Watched Jul 10, 2012
Mackenzie Snow’s review:
One of the best films I've ever seen, with the quirkiest of stories from one of the best original scripts in the last decade, that warms me to the bones.
With a surprisingly sympathetic turn from Will Ferrell, Harold Crick becomes a character whom I described as "anti-Amelie". His life is being a narrated but instead of living a charming life like Amelie Poulain does, he lives one of perpetual blandness. At least, at first. Then Maggie Gyllenhaal appears in his life and while that doesn't get him any closer to Amelie-level of brightness, he at least stops being depressing.
Gyllenhaal is not my favorite actress, never has been and I suspect never will. She is merely tolerable in Stranger Than Fiction because her character bakes cookies and falls in love with Crick. However, I have to admit that I could not imagine any other actress to play Ana Pascal.
On the other side of the narrative spectrum, Emma Thompson and Queen Latifah play yet another mismatched pairing that somehow make it work between them. Karen Eiffel's is not Thompson's biggest or most famous roles, but this is one I like best because I don't get to see her enough as a somber novelist with a writer's block.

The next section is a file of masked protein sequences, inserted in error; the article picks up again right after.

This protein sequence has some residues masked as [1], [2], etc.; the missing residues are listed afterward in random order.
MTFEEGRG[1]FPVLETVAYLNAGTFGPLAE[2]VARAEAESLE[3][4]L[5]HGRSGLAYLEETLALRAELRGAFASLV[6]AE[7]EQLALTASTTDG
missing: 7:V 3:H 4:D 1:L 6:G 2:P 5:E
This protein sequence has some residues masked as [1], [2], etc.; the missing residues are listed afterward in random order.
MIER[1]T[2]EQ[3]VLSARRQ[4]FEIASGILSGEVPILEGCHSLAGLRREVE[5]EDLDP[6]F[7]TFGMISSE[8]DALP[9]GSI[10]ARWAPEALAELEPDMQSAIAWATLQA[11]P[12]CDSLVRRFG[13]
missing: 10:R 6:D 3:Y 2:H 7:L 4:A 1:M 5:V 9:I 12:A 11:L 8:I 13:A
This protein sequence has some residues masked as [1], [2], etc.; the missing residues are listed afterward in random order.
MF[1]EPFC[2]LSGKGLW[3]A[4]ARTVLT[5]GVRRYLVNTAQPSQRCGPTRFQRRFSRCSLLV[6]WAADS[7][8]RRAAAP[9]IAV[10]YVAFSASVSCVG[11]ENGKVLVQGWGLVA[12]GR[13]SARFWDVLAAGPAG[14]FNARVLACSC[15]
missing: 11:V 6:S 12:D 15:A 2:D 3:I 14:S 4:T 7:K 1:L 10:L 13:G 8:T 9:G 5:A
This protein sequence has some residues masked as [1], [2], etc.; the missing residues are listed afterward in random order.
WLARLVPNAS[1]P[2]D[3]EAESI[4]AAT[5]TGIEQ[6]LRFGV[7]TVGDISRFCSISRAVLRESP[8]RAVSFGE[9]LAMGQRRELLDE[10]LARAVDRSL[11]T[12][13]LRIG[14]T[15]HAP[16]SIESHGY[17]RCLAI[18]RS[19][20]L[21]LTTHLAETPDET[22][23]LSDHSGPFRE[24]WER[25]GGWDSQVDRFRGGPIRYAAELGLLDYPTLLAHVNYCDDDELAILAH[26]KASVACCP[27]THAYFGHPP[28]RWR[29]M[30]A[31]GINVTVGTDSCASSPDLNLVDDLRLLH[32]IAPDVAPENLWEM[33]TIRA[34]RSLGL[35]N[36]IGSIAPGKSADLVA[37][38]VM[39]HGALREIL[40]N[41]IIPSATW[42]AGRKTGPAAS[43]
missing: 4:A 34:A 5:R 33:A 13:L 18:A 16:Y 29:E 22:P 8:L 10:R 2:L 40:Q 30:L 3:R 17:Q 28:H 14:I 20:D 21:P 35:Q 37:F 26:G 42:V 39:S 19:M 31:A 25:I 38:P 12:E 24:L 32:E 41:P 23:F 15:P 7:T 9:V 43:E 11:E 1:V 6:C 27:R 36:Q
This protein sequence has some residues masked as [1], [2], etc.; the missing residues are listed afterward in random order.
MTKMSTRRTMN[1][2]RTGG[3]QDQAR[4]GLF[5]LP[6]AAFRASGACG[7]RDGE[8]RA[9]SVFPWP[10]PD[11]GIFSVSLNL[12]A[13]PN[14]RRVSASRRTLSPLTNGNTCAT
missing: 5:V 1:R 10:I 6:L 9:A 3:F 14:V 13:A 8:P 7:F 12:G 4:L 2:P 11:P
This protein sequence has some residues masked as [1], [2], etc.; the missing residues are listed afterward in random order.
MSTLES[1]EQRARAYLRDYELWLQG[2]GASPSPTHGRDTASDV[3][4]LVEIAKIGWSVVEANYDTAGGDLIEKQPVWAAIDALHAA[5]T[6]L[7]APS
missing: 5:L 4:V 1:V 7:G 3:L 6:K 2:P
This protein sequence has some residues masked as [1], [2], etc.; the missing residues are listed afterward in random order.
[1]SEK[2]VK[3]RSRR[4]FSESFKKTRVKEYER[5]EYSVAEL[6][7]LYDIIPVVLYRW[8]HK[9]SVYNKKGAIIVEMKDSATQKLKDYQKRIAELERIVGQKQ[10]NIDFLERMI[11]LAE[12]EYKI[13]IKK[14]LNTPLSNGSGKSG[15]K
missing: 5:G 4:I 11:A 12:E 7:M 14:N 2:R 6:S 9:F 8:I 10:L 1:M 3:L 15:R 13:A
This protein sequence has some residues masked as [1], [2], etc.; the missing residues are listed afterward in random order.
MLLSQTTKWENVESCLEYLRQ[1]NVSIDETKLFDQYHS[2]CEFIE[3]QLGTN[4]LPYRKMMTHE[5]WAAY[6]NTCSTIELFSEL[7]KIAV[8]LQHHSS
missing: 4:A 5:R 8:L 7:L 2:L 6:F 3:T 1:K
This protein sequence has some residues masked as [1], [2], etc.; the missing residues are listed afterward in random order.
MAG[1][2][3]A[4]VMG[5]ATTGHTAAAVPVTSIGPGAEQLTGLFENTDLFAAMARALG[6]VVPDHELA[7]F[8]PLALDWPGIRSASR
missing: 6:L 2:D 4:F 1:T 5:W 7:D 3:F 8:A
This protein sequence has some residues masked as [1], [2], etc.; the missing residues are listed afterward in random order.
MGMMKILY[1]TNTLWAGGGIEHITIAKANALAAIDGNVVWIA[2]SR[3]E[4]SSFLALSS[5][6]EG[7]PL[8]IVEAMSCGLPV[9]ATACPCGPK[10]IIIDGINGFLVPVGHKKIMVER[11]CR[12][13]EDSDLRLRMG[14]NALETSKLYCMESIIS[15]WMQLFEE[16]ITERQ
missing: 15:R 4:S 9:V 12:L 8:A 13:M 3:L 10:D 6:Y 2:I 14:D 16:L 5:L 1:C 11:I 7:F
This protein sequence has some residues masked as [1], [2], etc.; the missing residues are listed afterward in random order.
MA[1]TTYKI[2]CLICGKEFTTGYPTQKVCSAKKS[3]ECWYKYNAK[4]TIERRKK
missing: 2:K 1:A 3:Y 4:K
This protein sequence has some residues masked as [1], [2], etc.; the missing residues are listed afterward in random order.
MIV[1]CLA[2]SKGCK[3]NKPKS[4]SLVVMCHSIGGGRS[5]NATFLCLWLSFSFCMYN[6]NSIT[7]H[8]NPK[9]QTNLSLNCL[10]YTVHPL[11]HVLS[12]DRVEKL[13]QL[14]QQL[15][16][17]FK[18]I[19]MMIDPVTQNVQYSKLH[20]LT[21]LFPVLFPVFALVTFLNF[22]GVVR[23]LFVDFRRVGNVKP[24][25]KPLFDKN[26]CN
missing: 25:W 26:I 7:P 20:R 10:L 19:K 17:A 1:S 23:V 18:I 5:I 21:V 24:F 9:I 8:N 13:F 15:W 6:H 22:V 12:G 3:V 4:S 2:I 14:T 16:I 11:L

The music and the set design are the main highlights of this film for me, particularly because they were subtle and supported the story, instead of being mere accessories. Everything - from Karen's apartment to Ana's shop and Harold's cubicle - was understated but seemed to underline each character's personality and the events they go through. Although a little bit polished or perhaps even over-stylized (I don't believe tax offices look that clinical--but that's just me), they all just fit. Director Marc Forster has a particular style that handles all of these elements elegantly, creating a movie that American filmmakers can rarely achieve.
Sweet, thought-provoking and intelligent, Stranger Than Fiction proves that there is no need for extravagance to make a movie wonderful.